5 “G’s” That Hold Value During a Recession

During an economic recession, we should all be prepared for the worst. Arbitrary possessions and luxuries become less attractive during a downturn. Basic necessities become coveted and demand for these can skyrocket. When an economy fails, fear grows. People start seeking out items that they believe will keep their family safe.

These are Robert Kiyosaki’s¹ five “G’s” you need to survive any economic crash.

Gas

Vehicles queue at a petrol station at a gas and a petrol station during a fuel shortage at the country in Cairo

Vehicles line-up at a gas station during a fuel shortage in Cairo June 26, 2013.

Gasoline represents transportation and mobility. Imagine being uncertain if your surrounding gas stations will stay operational during a recession. Kiyosaki says that gas companies can do very well in these situations.

Grub

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A Soldier stands guard in a grocery store in San Antonio de Tachira, Venezuela 2016 during a severe food crisis

This ‘G’ can also be substituted for Groceries. Essentially it represents food and nutrition. You have to eat to survive right? Robert takes a bigger approach to this concept and wants to own the land/farm that grew food. Kiyosaki’s research showed that people who owned food producing land during times of recession did very well.

Guns

ammunition-shortage

Empty shelves during an ammunition shortage

Firearms represent protection and physical safety. ‘Demand for guns in the United States is at or near record levels. The FBI conducted a record-high 23.1 million firearm background checks in 2015 — outstripping the previous annual high of 21 million checks in 2013 — indicating that 2015 was also a record-breaking year for actual gun purchases’ according to MoneyTalkNews.

From the Modern Survival Blog: ‘When severe shortages (in general) develop, it can be a remarkably long time before supplies get back to normal. This has to do with a number of factors including our just-in-time (JIT) systems of forecast/manufacture/distribution for ‘normal’ demands.

It also has to do with the instinctive reaction of shoppers who may notice a small quantity of re-stock – and then they immediately buy it all up (because of the shortage). This puts even more demand on the re-supply system – making it even longer to ‘catch up’

Ground

for-rent

Ground is real estate and land – including farm land. It is no secret that Kiyosaki has made a fortune in real estate and he has a passion for assets that he can physically touch and hold. Real estate is shelter, a necessity to survive. People will always need a place to live as a basic human need. Even during a recession, strong demand for rental houses come from displaced homeowners. During times of inflation, owning real estate is wise. Property values rise, if you are a landlord, your rents rise. Your payments stay the same. It is important to note that Kiyosaki is adamant that a house is a liability unless you are receiving rental income from it. He goes on to say on his website – ‘To me it only matters if a little property appreciates in price. I care only whether it provides cash flow every month. It’s the only sure way to build wealth and assure a secure retirement in terms of real estate investing—and it’s the only true way to appreciate real estate as an investment.’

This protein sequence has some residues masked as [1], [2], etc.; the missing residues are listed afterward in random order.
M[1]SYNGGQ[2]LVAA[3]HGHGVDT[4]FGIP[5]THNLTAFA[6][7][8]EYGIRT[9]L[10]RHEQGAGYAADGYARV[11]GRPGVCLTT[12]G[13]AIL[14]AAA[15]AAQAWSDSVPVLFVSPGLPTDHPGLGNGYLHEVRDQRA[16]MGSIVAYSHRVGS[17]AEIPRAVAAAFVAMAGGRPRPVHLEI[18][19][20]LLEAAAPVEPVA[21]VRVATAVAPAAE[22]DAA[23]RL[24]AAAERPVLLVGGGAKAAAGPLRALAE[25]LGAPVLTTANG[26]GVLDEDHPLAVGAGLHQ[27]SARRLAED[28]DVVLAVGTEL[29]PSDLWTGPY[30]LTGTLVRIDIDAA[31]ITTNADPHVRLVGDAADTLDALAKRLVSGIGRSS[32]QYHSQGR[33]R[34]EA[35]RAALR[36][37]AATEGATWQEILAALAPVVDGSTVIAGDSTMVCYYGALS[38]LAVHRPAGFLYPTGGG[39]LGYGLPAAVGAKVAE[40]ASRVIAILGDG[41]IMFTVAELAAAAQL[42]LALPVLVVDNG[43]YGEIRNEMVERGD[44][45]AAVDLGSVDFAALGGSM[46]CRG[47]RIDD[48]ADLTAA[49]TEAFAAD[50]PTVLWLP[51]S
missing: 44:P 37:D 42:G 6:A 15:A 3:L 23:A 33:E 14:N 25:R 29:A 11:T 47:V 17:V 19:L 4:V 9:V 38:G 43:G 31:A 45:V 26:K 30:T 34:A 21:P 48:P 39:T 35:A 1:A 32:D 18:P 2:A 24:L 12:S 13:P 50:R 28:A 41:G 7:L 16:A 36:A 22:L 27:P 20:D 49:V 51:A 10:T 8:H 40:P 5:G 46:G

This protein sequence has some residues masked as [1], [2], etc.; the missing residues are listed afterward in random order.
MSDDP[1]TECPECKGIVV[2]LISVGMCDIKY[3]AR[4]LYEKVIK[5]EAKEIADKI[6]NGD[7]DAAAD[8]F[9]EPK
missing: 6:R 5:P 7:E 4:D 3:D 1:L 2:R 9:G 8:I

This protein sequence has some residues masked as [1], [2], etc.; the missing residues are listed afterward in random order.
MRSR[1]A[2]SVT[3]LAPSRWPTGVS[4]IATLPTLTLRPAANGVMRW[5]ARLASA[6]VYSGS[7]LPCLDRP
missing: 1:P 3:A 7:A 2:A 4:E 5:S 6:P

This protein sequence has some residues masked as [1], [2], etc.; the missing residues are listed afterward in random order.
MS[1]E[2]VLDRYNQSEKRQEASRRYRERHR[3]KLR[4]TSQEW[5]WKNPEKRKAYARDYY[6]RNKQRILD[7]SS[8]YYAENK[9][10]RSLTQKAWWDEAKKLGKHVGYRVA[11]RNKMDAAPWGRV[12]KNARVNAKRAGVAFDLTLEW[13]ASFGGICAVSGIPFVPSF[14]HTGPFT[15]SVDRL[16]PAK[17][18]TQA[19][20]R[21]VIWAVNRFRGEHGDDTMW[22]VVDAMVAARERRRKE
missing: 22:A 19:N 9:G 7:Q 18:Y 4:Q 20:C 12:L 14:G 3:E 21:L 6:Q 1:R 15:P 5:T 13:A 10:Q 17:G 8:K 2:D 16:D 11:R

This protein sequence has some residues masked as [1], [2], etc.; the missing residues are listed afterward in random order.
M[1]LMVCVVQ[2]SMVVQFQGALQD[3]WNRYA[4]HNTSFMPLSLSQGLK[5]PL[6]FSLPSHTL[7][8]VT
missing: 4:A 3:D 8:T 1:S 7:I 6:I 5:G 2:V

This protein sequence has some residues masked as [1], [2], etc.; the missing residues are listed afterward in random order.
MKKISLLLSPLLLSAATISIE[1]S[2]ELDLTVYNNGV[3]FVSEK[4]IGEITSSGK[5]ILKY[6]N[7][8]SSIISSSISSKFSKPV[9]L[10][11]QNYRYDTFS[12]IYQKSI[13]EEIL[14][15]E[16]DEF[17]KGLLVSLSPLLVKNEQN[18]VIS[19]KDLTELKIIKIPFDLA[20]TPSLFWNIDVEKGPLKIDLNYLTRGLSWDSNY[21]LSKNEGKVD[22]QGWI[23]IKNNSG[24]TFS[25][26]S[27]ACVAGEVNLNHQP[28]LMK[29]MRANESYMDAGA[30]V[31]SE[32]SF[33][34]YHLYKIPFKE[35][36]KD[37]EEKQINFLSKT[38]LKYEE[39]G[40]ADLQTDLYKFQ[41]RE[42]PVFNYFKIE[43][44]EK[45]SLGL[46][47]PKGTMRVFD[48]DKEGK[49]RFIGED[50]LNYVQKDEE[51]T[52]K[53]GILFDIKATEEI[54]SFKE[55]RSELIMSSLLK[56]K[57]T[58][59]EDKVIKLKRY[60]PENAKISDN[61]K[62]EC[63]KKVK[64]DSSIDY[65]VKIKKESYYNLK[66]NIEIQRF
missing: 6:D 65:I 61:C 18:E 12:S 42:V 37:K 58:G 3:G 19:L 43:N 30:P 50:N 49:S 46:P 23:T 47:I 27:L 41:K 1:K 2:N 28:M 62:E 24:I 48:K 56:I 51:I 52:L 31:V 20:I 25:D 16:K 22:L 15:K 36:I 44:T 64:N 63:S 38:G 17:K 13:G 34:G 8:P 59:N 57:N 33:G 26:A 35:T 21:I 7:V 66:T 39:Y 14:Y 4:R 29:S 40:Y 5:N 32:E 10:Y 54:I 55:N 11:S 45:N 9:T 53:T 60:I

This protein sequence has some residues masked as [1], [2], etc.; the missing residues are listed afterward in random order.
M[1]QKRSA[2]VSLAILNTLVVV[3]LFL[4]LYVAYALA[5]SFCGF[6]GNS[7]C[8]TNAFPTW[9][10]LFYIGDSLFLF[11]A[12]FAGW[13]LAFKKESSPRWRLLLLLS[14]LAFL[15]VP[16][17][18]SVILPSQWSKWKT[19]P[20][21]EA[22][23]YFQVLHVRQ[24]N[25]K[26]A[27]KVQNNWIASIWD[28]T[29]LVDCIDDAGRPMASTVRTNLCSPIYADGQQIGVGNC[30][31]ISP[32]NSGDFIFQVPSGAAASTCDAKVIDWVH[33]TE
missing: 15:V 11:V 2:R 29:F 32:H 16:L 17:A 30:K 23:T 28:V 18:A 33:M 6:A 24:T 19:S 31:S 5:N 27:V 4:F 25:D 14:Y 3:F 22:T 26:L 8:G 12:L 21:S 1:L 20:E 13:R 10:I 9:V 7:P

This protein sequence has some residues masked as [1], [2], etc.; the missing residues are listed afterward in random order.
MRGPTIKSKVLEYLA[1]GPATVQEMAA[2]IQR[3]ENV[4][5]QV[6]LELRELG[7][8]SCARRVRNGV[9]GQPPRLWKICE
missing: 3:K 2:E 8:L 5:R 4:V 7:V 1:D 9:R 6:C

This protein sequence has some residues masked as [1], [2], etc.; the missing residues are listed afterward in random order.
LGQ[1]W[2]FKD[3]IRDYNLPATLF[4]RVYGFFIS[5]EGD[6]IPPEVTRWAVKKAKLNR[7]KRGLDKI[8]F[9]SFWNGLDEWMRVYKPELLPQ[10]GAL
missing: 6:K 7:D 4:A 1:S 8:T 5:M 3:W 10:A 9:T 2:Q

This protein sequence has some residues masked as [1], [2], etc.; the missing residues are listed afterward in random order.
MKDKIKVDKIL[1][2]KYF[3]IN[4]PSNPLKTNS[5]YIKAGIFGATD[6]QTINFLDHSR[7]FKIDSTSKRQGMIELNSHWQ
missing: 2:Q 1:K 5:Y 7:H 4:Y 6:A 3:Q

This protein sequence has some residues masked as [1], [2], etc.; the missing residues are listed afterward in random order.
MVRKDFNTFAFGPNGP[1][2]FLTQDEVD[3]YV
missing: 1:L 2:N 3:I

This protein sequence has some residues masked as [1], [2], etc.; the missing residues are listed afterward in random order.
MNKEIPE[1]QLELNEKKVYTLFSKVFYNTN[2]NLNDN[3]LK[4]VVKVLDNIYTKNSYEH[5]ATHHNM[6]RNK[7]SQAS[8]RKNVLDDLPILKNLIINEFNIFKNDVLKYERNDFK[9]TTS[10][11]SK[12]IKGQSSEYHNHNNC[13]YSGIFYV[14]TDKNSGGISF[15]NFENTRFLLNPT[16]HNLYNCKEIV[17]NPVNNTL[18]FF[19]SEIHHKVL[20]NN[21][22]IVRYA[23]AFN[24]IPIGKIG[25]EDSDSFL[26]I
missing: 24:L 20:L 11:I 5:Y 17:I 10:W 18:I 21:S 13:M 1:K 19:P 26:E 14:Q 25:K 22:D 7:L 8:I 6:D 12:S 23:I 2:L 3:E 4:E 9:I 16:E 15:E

Gold

gold-bars

Since precious metals throughout history have run on opposite tracks to stocks, currency and paper-backed assets, they’re the best way to protect long-term wealth. They’re the ultimate diversifier — the simplest ways to balance your portfolio. They’re the perfect way to guard and grow hard-earned savings.

Regardless of your investment strategy, physical assets like gold and silver can serve as a protective harbor against financial storms. They’re a hedge against inflation. They buffer savings against political and economic risk. They’re tangible.

As stocks fall, gold and silver generally rise in value. Precious metals also shine
as the U.S. Federal Reserve prints money, leading to inflation. Or as the dollar weakens against foreign currencies. Or as banks risk failure. Gold and silver also do well as governments such as the United States spend deeply into the red. Or as governments worldwide fail to payback their loans.

In the past decade, the value of the Dow Jones Industrial Average has ticked up 60 percent. During the same period, gold has more than doubled in value, by 120 percent.

Gold and silver, added to your individual retirement account, can greatly boost your investment portfolio and reduce risk during economic turmoil.

Robert has stated that he does not trust paper assets, especially currencies like the U.S. dollar and Japanese yen. Kiyosaki prefers gold and silver instead. Gold you can hold.

_____

¹Robert Kiyosaki is an American businessman, investor, self-help author, educator, motivational speaker, activist, financial commentator, and radio personality. Kiyosaki is the founder of the Rich Dad Company, a private financial education company that provides personal finance and business education to people through books, videos, games, seminars, blogs, coaching, and workshops.

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